Advocacy and social justice work at theOntario Teachers’ Federation takes many forms.
The Importance of Equity (From the General Secretary)
In the context of the current political climate, finding ways to work across our differences is more important than ever. That is one of the messages labour leader, community activist, and educator Winnie Ng brought to our February Representative Council. Speaking about the increase in the child poverty rate and the prevalence of precarious work, she concluded by talking about the importance of equity in creating a culture of solidarity across progressive social movements. “Our movement must be grounded in equity, solidarity, and social justice”she said,“and equity is the glue that will strengthen our solidarity.” It is with equity and solidarity in mind that we turn to this moment in ETFO’s history. We are facing a confluence of important events this spring – a new cycle of collective bargaining, and, in fact what might be a whole new bargaining regime for educators with Bill 122; an election that may be called in April or May; and a right-wing agenda on the horizon that threatens not only unions, but all working people and the institutions that support them. In light of these events, staff at ETFO provincial office have been working on strategic plans and initiatives with the goal of enhancing ETFO’s visibility as an equity-seeking, social justice union and an influential leader in the labour movement. In all of our planning, including participation in the Canadian Labour Congress campaign Together Fairness Works, we are seeking to engage the public, to create alliances, and to position ETFO as a knowledgeable, caring advocate for the schools we work in, and for the students and communities we serve. Our priorities as we head into the spring are focusing on our campaign Building Better Schools (buildingbetterschools.ca), mobilizing our members and allies to fight for a healthy, well-funded education system, and getting ready for the next round of collective bargaining. Bill 122, the bill that will create a new collective bargaining regime in the education sector, goes to committee hearings in late February. We are hopeful that following the committee hearings the bill will pass with the amendments ETFO, the other education unions, and CUPE have proposed. If Bill 122 passes, we expect to begin bargaining early. We will be ready to participate fully at the central table, bringing forward the issues that matter to our members. There is always the chance that the bill won’t pass. Should that happen, we still expect to begin bargaining early in the spring, and will serve notice accordingly. Keep your eye on the ETFO website and the collective bargaining eNewsletter. Change is a constant here at ETFO. A number of devoted, passionate, and committed staff members have retired. At the same time, we welcome new staff. Anne Rodrigue is our new second deputy general secretary and Lorraine Stewart becomes our first-ever chief financial officer. Anne has been with ETFO for 12 years as Executive Staff and as coordinator of Professional Services. She has served on many provincial and national committees working in teacher professional learning. She was one of two key ETFO staff members involved with creating an early learning program in Benin. Lorraine Stewart has worked at ETFO since the organization’s inception, and prior to that with a predecessor to ETFO. She has been staff advisor to the Budget Committee and advisor to local treasurers for many years. In addition, she has served as ETFO’s in-house pension expert and representative on the OTF Pension Committee. I look forward to working with both of them in their new roles. We work as a collaborative team at provincial office, ensuring that service to members in all areas is meaningful, of the highest quality, and reflective of our goals as a social justice union.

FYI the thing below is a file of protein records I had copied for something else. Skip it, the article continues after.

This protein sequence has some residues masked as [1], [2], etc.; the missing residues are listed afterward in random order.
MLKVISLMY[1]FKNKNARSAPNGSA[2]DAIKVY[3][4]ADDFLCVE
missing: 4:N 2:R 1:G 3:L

In January, Oxfam, a worldwide development organization that mobilizes the power of people against poverty, sent out a press release indicating that 85 of the world’s richest people are as wealthy as the poorest half of the world.